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The album begins at a low, the staccato vocal hooks of You Da One irritating rather than engaging. The squelchy, buzzing Where Have You Been is one of two productions from Calvin Harris – indicative of the mainstream dance scene of the UK and Europe making steady progression into the US RnB market. It’s an inoffensive pairing of building beats and sliced-and-diced vocals: to the right feet on the right dancefloor it’ll be manna itself manifested as an arms-in-the-air clubbing highlight. The second Harris hook-up, We Found Love, swells with fevered keys until it explodes, blinding neon like, all over its frenetic, repetitive chorus. It’s by-numbers fare from Harris, given edge by a quite deliberately provocative music video – just the 47 million YouTube views since mid-October.
A forgettable vocal from Jay-Z on the title-track foreshadows an awful exercise in quasi-erotic wordplay on Cockiness (Love It) and a wholly pointless minute-something in the company of star producer The-Dream, wasted on the boring profanities of Birthday Cake. At its halfway mark Talk That Talk takes a turn for the downbeat, the Beyoncé-style paean to perfect monogamy We All Want Love sitting awkwardly beside questionable sexual morals presented by earlier cuts. And Drunk on Love, for the second time in as many weeks release-wise after Rihanna’s guest slot on Drake’s Take Care, matches the Barbadian singer with a Jamie xx (Smith) production, the backing a slightly tweaked take on The xx’s Intro. It feels lazy, an impression that runs the course of this collection, which never convinces the listener that the artist on its cover is fully committed to the cause. On the commercial dubstep rumble of bonus track Red Lipstick, produced by Chase & Status, she sounds as if she phoned in her (again, drearily sexual) vocal five minutes after waking up.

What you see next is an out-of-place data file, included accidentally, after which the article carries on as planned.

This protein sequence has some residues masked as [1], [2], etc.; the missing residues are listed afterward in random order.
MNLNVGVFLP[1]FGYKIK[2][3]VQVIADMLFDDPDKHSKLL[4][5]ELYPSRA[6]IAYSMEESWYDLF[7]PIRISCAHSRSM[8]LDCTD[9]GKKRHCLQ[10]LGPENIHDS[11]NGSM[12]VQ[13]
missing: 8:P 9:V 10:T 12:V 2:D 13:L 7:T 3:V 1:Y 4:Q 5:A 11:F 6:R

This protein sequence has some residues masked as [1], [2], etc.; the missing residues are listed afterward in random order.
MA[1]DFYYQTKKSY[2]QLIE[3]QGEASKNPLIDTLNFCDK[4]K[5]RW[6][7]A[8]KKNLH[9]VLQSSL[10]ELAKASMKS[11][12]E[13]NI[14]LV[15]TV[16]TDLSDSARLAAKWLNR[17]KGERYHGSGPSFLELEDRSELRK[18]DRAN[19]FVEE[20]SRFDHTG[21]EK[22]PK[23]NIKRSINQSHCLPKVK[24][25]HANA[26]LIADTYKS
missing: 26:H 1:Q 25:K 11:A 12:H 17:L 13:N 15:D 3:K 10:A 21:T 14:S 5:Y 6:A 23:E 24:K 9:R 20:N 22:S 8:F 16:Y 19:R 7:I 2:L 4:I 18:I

In the recent past Rihanna exhibited a cool nonchalance; here, she’s trapped between playing the characters of a ruthless dominatrix and a docile sort willing to be putty in a boy’s hands. If the real Rihanna doesn’t stand up for her seventh LP, one has to wonder if she’ll ever find herself again.
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